Comparison of dairy beef genetics and dietary roughage levels

J. W. Lehmkuhler, M. H. Ramos

Research output: Contribution to journalArticlepeer-review

12 Scopus citations


The objectives of these trials were to investigate the performance of Jersey steers in relation to Holsteins under current management practices when fed diets differing in energy density and subsequent effects on carcass characteristics. In experiment 1, twelve Jersey and 12 Holstein steers were offered dietary treatments with differing roughage levels. Roughage levels investigated on a dry matter basis were 55% reduced to 25% versus 25% followed by 12.5% (HIGH and LOW, respectively) with all animals receiving the same finishing diet containing 6.5% roughage. Holstein steers were heavier than Jerseys at the initiation of the trial (228 vs. 116 kg). A diet response was observed for gain efficiency during the first period in which LOW was greater than HIGH. Holstein steers had higher dry matter intakes and rates of gain than Jerseys. However, gain efficiency was better for Jersey steers during the first and last periods. Carcass traits were influenced by breed but not diet. Holsteins had heavier hot carcass weights, greater dressing percentages, more backfat, and larger longissimus muscle area, whereas marbling scores were similar to Jerseys. The increased efficiency of Jersey steers and significant reduction in carcass value due to light carcass weights suggested that Jersey steers should be fed to heavier live weights. Experiment 2 utilized 85 steers to investigate continuous feeding of a low-roughage, high-concentrate diet versus a phase-feeding strategy. Jersey (n = 40) and Holstein (n = 45) steers were assigned to a diet containing 20% corn silage on a dry matter basis (HEN) or a phase-feeding program (PHASE) in which corn silage was reduced from 60 to 40% followed by the same diet as HEN. Initial body weights were similar for dietary treatments but differed by breed. A diet response was observed for live weight at the end of the first and second period, first period average daily gain (ADG), overall ADG, and days on feed with HEN having higher ADG than PHASE and fewer days on feed. Breed affected all body weight and gain variables with Holsteins being heavier and gaining more rapidly than Jersey steers. Jersey carcasses were lighter, had the highest percentage trim loss, least amount of backfat, and lowest numerical yield grade. Holstein steers had a greater propensity for gain, whereas the Jersey steers were equally or more efficient. These findings suggest that phase feeding Jersey steers higher-roughage diets has minimal effect on carcass traits.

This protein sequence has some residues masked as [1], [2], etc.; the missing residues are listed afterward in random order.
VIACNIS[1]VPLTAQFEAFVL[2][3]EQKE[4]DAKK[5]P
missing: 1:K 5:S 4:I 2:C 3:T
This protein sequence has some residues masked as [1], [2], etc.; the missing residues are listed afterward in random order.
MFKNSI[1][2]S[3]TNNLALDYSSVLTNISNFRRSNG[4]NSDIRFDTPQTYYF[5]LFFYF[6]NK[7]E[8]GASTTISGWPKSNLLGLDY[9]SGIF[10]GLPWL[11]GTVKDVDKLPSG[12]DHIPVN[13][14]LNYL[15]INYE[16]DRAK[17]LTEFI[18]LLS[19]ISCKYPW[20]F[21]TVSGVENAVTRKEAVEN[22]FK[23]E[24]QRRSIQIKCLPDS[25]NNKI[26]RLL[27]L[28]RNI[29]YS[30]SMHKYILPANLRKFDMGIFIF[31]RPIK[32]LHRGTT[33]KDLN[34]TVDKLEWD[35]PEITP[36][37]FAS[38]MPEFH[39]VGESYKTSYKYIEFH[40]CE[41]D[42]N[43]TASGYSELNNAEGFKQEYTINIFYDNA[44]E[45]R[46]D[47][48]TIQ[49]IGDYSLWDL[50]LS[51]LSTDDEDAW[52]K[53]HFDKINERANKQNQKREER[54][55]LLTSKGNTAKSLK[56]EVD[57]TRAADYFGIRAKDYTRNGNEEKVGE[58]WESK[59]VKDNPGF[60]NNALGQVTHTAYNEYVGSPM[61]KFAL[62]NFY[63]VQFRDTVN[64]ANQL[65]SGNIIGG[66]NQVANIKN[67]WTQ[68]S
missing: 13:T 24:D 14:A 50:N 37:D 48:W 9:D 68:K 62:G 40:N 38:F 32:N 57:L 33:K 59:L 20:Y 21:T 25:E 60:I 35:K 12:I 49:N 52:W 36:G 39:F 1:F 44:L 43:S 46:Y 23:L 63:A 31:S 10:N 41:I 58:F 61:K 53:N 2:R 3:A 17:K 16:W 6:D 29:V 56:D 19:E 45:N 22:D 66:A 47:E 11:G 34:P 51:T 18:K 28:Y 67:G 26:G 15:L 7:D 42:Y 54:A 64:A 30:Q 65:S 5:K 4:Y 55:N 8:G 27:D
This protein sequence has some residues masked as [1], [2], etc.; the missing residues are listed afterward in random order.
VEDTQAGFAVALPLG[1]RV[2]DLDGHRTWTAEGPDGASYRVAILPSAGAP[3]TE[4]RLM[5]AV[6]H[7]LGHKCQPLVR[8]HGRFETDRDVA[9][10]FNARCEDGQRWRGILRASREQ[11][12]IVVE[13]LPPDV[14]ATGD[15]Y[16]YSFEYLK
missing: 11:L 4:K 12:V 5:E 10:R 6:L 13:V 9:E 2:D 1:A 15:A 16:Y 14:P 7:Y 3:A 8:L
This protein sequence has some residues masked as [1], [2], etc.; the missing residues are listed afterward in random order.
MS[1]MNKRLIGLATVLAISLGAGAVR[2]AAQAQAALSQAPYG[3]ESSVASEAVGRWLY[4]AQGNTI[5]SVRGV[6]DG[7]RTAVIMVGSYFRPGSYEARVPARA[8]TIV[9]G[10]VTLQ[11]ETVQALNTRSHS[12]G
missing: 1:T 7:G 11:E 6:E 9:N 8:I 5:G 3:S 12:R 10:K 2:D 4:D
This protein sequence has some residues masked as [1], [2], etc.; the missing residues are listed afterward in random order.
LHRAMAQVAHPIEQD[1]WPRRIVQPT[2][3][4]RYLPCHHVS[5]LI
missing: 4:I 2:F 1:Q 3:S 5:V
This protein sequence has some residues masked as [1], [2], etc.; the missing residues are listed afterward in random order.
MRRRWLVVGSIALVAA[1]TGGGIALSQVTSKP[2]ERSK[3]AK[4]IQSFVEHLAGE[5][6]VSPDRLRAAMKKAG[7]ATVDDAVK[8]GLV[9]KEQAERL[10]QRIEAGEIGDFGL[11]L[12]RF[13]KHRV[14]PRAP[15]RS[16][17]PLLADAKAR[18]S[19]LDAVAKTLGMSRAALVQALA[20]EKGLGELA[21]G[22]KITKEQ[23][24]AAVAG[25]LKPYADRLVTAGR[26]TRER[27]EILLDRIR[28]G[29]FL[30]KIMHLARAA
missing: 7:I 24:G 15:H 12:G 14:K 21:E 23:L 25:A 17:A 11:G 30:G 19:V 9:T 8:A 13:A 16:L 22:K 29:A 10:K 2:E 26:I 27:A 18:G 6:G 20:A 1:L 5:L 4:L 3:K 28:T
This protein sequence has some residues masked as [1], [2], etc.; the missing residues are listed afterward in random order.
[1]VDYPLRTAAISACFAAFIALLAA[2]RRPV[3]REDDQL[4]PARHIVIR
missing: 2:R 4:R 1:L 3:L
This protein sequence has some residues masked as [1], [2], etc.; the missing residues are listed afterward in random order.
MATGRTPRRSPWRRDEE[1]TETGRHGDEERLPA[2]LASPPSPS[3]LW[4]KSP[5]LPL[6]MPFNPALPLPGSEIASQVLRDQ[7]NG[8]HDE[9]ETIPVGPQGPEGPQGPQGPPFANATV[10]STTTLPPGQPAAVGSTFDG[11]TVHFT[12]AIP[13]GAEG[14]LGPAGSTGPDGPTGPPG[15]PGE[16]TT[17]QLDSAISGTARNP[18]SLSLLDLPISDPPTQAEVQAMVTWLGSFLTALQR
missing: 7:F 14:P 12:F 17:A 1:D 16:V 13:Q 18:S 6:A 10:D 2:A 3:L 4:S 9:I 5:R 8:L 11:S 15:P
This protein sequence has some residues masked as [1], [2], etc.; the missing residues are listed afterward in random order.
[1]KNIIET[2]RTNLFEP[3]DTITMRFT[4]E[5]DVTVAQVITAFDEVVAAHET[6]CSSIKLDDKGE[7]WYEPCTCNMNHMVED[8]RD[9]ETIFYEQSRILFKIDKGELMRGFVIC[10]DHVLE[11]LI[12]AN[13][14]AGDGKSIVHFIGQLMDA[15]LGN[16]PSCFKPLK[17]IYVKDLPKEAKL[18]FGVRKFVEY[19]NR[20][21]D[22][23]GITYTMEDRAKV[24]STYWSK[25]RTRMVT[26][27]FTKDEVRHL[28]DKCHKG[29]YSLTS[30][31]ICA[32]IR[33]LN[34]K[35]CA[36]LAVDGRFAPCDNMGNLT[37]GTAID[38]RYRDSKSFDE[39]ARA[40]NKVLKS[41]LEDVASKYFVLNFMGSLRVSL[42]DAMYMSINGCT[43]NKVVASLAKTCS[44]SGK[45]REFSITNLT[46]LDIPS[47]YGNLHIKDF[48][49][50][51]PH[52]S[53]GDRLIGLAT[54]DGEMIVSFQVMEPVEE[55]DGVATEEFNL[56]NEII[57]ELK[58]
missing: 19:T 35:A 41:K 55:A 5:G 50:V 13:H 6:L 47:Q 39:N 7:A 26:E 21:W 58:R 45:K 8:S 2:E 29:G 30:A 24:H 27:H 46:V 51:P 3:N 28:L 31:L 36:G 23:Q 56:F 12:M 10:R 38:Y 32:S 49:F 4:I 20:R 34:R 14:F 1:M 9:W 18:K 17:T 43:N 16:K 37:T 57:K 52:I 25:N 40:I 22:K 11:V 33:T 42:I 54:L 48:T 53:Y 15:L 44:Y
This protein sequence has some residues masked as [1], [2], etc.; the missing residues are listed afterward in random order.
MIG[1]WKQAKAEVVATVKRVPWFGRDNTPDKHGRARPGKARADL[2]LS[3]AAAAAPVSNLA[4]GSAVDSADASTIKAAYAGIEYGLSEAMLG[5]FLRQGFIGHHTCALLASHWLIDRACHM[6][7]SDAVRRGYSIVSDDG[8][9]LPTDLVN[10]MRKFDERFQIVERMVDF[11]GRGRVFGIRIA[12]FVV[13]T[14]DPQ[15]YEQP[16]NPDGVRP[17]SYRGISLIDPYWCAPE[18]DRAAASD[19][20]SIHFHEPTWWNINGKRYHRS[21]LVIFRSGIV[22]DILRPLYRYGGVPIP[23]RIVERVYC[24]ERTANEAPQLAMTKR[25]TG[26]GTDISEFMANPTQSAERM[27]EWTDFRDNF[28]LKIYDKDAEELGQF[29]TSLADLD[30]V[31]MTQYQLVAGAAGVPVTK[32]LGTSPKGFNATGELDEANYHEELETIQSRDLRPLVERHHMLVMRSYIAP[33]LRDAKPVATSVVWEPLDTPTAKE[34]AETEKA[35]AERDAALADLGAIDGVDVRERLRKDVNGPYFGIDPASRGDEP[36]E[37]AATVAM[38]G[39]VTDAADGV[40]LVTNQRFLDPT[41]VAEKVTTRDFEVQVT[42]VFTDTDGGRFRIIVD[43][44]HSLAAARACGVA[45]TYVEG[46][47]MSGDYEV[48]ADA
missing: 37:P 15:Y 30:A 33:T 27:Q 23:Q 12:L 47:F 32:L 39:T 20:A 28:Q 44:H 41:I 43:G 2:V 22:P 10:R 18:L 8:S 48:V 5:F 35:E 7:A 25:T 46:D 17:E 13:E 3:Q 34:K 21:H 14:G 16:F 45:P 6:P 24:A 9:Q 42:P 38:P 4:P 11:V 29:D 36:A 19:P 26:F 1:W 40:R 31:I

Original languageEnglish
Pages (from-to)2523-2531
Number of pages9
JournalJournal of Dairy Science
Issue number6
StatePublished - Jun 2008


  • Feedlot
  • Holstein
  • Jersey
  • Roughage

ASJC Scopus subject areas

  • Food Science
  • Animal Science and Zoology
  • Genetics


Dive into the research topics of 'Comparison of dairy beef genetics and dietary roughage levels'. Together they form a unique fingerprint.

Cite this